This afternoon I visited my favorite newspaper bag unit in Kumily to check in on the progress since Sunday and to clarify the structure they had set-up on Sunday morning, mostly in Malayalam. Here’s my report, which is heavy on details and light on style.
Each of the producers was previously associated with an Eco-Development Committee (EDC). These committees have been established by the Forest Dept. over the last fifteen years, and are divided by location, or in the cases of the Mannan and Peliyan, by heritage. Current participants represent nine different EDCs: Mannakkudy, Paliyakuddy, Korishomala, Kollampottada (divided into three), Vasanthasena, Spring Valley, and Mullayar. Each has put forth a representative, who will serve to facilitate communication among them. They have, for now and for the most part, elected to retain the division of these committees, perhaps partially out of habit, but certainly for convenience’ sake. EDCs exist in neighborhoods within 5km of the forest’s edge. Though we held the workshop in Vanasree auditorium, just around the corner from Cardamom County and in the same building as the office of the Eco-Development Range Officer, Sanjayan, and some have chosen to continue working there, some from more distant locations prefer to base their operations out of EDC offices nearer to their homes. I don’t know who will administer supplies to these offices, or how, when the operation becomes more complex. The Vasanthasena committee formerly created a newspaper bag unit, and a few of its members have prior experience and know-how. It has been proposed that all the producers unite under the auspices of this group, but they have yet to ratify this motion officially.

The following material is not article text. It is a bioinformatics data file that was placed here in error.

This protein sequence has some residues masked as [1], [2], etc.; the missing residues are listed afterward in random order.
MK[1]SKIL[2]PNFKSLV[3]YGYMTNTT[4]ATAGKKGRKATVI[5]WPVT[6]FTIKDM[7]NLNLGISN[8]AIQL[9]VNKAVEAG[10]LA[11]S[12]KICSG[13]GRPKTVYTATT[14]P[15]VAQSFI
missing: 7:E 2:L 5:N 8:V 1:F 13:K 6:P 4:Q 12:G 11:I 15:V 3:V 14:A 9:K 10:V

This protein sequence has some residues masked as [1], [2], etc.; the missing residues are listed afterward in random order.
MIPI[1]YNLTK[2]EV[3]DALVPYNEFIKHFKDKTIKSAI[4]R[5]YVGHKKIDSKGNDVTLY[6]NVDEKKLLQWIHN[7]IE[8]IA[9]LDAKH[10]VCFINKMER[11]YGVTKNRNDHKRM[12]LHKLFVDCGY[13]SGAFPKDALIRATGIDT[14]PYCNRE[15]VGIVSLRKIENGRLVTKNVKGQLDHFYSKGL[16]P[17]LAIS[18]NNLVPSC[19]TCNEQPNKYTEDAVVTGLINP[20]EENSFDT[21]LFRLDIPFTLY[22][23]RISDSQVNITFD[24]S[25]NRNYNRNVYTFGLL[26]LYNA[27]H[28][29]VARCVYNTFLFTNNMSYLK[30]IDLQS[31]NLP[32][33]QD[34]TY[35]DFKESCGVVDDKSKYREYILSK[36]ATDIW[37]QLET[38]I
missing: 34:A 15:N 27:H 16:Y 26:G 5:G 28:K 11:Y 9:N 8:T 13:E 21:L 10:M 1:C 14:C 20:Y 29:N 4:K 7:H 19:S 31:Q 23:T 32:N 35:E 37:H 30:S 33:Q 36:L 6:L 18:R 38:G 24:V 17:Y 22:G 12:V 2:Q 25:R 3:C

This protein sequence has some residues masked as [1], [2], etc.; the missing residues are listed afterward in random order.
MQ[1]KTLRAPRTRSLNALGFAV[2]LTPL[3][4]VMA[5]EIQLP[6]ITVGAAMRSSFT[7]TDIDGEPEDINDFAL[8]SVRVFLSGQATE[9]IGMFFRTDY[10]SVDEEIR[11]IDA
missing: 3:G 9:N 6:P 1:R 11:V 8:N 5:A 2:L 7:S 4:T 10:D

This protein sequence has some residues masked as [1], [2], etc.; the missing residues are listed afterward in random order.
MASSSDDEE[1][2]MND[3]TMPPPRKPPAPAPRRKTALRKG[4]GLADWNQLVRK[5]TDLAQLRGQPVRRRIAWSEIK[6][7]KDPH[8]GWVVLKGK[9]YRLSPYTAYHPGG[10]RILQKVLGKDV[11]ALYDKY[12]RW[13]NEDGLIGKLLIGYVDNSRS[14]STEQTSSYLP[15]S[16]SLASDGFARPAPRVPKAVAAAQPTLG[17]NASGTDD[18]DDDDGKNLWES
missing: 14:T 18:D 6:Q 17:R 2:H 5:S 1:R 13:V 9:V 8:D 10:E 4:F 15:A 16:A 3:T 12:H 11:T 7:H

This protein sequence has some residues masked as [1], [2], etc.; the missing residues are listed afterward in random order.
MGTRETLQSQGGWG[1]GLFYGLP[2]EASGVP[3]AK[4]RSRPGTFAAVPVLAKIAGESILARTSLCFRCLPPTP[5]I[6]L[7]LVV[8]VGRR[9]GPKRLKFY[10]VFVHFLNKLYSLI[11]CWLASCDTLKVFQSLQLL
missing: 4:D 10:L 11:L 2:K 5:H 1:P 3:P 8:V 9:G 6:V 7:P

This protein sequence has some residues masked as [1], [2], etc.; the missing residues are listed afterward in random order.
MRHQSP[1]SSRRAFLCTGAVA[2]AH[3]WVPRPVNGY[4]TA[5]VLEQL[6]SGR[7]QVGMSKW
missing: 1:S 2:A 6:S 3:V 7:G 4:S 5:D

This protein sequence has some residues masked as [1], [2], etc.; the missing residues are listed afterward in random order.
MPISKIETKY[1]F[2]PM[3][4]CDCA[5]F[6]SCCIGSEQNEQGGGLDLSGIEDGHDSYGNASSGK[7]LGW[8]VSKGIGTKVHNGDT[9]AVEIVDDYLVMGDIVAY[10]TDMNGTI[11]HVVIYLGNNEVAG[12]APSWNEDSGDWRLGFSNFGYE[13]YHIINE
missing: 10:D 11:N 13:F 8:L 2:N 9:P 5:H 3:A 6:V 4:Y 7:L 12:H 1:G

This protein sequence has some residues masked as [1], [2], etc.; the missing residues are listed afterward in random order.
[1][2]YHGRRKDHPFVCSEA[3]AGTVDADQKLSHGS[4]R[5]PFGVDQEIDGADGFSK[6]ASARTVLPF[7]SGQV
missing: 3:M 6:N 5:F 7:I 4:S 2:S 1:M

Those in attendance on Sunday morning elected three officers to govern the unit: a Convener, a President, and a Secretary. They will receive assistance from two ex officio secretaries and a ‘facilitator,’ all of whom are employed by the Forest Dept. The elected officials alone have access to the finances. Sasi Kumar, one of the ex officio secretaries, currently is charged with maintaining the registers. When I asked what policy regarding the registers they would pursue in the future, Shymala, the ‘facilitator,’ told me they had not yet concerned themselves with the specifics. Abie, who was translating for me, used the phrase “baby steps” to convey the meaning of her answer.
At this stage, the unit members are most concerned with improving the quality of their bags. The folding and gluing that goes into the construction of a bag is deceptively difficult, and doesn’t come easily to some (myself included). But they have dedicated themselves to practice, and though they are anxious about how and where they will sell their product, they are also confident that if they can provide a quality good, and can master the art required to do so consistently and efficiently, there will be demand. Diwia emphasized quality during the workshop, and by all accounts they have heeded her advice and prioritized it at this early stage.
Though they do have reason to feel uncertain about who they’re going to sell to, they can also feel comforted knowing they have been set up to succeed presently. On Saturday night Diwia reported that she had received a request for the purchase of 1000 bags in a month, a need PaperTrail in Kochi can’t reasonably satisfy in addition to its current contracts. On Sunday morning, Diwia challenged the producers in Thekkady to take the order. Judging by the quality of bags I saw on my visit today, they still have a ways to go before they can each produce a salable bag, but there were also around fifteen women in the hall honing their craft. In any case, I’m optimistic.
Other good news: Sanjayan announced on Sunday morning that the FD has plans to ban all plastic from the reserve starting next month. They have long wanted to enact this prohibition but it lacked feasibility without a steady supply of substitutes for, in particular, plastic bags. Basically it’s a win-win-win for the Forest Dept., the nascent newspaper bag unit, and the forest.
So it stands. Quality is the priority. A goal has been set. Women who missed the training are clamoring to learn, to participate, so much so, in fact, that they have had to limit the number of new members. Moving on up.